My biggest victory today is that I have finally come up with a title that will work for my story. “oMama beziboshwa” (mothers of inmates). I felt excited even when I said the title because the ICCVs that I’ve spoken to said their inmates saw them as mothers regardless of their age.
Finding a headline is like getting an epitomy…Image sourced from Google Images
These women are there not only as “watchdogs” but in their maternal capacity especially to those whose families want nothing to do with them.
The exact quote “mama weziboshwa” was reiterated by two ICCVs on seperate occasions. The first time I heard the phrase was during my first interview with one of my ICCVs, who said the inmates she helped called her that which was striking to me – heart warming. She works with many hardened criminals who despite what they’ve done, still feel the need for maternal love.
It’s not that these women have dubbed themselves as mothers to these men but that their work speaks for them. The passion with which they do their work is what earned them this title despite the challenges they face working in such hardened environments.
What I also found interesting was that their personalities were of a ‘soft’ nature (I say this without sounding condescending). Although I was a little nervous when I first sat down to speak to them, I didn’t feel as intimidated by them as I thought I would nor was I overwhelmed by a type of power I assumed they had because of the type of work they do.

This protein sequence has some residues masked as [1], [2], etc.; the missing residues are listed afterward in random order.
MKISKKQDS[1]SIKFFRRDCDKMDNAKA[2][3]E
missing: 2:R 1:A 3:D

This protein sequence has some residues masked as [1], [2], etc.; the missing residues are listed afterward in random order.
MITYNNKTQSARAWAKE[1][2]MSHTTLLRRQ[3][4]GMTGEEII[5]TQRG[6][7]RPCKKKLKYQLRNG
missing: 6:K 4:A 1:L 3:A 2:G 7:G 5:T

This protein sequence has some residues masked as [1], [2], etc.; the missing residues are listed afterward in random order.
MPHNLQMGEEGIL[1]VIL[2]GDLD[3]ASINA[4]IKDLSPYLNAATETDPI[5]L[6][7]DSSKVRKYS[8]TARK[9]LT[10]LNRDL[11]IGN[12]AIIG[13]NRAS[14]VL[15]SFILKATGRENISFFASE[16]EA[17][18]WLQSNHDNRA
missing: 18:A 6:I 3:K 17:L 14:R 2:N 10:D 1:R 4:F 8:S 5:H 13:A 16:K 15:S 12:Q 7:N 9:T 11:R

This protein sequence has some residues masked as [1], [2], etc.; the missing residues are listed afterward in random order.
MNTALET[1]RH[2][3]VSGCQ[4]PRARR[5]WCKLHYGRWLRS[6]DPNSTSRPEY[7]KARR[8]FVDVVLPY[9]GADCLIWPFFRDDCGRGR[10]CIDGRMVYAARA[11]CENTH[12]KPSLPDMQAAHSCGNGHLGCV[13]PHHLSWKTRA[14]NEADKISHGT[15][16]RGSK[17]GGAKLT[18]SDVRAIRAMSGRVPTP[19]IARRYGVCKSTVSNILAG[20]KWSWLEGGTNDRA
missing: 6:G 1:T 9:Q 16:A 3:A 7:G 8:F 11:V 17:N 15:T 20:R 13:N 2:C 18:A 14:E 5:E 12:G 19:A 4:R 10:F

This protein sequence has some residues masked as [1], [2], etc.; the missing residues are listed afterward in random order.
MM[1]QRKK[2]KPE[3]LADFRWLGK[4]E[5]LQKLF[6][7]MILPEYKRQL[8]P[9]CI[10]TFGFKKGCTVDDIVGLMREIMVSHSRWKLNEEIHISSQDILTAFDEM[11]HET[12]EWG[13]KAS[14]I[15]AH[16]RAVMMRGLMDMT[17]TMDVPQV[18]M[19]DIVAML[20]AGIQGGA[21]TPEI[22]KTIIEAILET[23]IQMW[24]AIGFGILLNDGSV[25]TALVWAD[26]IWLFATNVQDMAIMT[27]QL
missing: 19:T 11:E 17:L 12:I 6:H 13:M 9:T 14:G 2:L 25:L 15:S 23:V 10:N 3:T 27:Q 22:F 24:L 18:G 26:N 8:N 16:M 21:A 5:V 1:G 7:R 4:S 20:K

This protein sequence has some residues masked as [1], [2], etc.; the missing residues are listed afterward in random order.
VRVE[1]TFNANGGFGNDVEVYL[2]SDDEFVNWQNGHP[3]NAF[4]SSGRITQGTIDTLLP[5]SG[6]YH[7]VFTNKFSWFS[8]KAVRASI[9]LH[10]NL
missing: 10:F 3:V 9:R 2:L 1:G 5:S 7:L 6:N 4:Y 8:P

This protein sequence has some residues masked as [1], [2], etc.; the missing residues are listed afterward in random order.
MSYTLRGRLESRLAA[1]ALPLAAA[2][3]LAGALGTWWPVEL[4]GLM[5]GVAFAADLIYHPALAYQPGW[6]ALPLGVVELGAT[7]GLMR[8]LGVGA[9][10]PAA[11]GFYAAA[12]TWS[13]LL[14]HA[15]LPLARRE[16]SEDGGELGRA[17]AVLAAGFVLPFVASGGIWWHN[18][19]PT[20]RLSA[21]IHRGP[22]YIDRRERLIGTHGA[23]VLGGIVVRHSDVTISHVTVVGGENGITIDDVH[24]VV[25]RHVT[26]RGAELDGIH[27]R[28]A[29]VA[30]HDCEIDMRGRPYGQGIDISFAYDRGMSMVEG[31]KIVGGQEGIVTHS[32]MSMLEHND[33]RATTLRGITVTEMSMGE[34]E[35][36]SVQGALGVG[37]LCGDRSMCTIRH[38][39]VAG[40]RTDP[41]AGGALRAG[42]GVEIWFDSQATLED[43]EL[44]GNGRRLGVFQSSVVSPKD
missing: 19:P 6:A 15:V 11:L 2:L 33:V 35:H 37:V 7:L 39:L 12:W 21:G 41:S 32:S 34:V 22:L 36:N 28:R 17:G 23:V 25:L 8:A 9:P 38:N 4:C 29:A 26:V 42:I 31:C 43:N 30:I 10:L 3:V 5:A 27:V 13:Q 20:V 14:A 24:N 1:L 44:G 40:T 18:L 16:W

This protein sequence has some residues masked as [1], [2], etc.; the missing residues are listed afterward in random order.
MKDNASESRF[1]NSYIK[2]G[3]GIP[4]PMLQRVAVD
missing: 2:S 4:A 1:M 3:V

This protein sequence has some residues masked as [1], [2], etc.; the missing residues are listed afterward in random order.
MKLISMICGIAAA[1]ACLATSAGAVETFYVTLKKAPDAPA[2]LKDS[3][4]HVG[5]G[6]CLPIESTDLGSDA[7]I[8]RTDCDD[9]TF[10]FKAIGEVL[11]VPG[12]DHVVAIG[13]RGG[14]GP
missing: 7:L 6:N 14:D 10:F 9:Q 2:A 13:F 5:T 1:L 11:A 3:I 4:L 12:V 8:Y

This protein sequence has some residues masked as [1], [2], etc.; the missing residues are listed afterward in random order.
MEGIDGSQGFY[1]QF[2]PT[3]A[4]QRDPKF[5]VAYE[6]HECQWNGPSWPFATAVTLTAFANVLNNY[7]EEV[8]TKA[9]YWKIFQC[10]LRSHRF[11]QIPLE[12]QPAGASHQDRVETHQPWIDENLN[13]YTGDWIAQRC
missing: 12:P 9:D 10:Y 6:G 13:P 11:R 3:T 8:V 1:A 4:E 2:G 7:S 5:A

Although they have important jobs that also require that they have an authoritarian approach, they were patient with me and availed themselves to assist wherever they could despite the fact that the first time they knew about me was when I was introduced to them by Mr Mentoor, just before the meeting started.
One of the ICCVs I met with yesterday agreed to have me film her journey throughout her day. So I will get footage of her while she gets ready for work and follow her until she gets to work.
She has asked me not to film her face for protection of her identity which is something I have accepted. So thursday morning I will go to her home in Pimville and take a trip with her to work.
Today I also finally got a hold of Moipone from Fear Free Life who has directed me to Lebo Kekae (0786498042) who deals communications. Lebo has promised to find me an inmate who may be able to speak to me about his experience with ICCVs while he was incarcerated.
I also called Khulisa and was told to call again tomorrow morning when the relevant person (Yvonne Ncube) would be available.
I called Nechama’s contact who is a former inmate, Vusi Kweyama (0723571185), and his phone was off so I left him a voice message and will call him again tomorrow.
Carolyn has also given the contact details for former inspecting judge of the JICS.
I just remembered a phrase that I’ve heard many people say for years: “too much of anything is bad for you”… It seems highly appropriate with the bulk of information I have received at this point. Despite this however, I’m optimistic…